This rare example of an Aboriginal scarred tree is one of the most accessible in eastern Australia. On the trunk of the redgum tree is an oval-shaped scar, left when an enormous sheet of bark was removed to make a canoe. There are indications that the bark was cut using a stone ax. The height of the cutting shows that one man stood on the shoulders of another to take the bark from the best position.
Believed to be around 200 years old, the tree has narrowly escaped destruction several times. Its survival can be attributed in part to Hilda Zandoroff, a longtime resident of the Moruya/Broulee district. Zandoroff noticed that the large elliptic scar on the tree resembled markings on trees in the Tuross area, which had been made by Aborigines cutting out bark sheets to make canoes. Her discovery was confirmed by the Canberra Archaeological Society in 1978.
Archaeological work along the south coast of New South Wales has uncovered Aboriginal sites that date back as far as 20,000 years. Aboriginal people used bark from particular types of trees to make a variety of objects including canoes, containers, boomerangs, and shelters. Other trees feature carved motifs that are often associated with burials and ceremonial areas. These scarred and carved trees remain significant to Aboriginal people and are protected by legislation.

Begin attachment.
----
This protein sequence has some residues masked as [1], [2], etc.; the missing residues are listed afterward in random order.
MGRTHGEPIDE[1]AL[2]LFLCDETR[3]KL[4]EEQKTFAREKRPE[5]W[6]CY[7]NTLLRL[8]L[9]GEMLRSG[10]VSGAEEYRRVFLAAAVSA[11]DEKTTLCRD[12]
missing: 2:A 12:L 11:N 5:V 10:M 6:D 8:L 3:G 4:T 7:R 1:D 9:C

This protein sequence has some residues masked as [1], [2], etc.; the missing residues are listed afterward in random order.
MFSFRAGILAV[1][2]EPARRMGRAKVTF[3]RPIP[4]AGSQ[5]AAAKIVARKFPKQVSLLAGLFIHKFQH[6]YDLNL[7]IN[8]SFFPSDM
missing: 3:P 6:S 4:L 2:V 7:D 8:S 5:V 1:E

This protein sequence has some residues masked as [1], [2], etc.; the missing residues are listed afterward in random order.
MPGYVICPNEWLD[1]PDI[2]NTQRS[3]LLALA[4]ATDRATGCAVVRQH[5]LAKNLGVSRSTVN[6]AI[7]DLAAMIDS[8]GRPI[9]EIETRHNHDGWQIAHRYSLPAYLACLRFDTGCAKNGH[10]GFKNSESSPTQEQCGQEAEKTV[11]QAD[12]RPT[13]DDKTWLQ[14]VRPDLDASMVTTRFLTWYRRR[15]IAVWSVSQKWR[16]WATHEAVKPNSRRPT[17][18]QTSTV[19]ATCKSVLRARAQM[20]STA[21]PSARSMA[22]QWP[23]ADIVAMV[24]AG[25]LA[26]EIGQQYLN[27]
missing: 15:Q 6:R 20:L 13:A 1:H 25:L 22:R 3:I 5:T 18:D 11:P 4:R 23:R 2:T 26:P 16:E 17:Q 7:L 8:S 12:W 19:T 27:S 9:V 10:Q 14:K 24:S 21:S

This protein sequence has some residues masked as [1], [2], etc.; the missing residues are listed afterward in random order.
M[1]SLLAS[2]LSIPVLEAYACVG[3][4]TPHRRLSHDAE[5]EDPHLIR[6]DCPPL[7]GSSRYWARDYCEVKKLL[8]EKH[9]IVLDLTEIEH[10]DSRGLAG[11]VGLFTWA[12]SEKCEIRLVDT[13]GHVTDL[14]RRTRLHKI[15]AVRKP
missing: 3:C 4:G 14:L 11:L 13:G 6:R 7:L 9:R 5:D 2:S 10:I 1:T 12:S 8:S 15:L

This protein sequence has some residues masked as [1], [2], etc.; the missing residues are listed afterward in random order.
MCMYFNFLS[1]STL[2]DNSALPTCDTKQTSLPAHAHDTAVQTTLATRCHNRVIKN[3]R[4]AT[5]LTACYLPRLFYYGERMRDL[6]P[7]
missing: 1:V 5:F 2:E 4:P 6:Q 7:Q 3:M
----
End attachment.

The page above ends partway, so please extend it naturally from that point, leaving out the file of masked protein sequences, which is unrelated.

Know Before You Go
The tree is located on the corner of George Bass Drive and Broulee Road in Broulee, and can easily be spotted from the highway. There is a small carpark.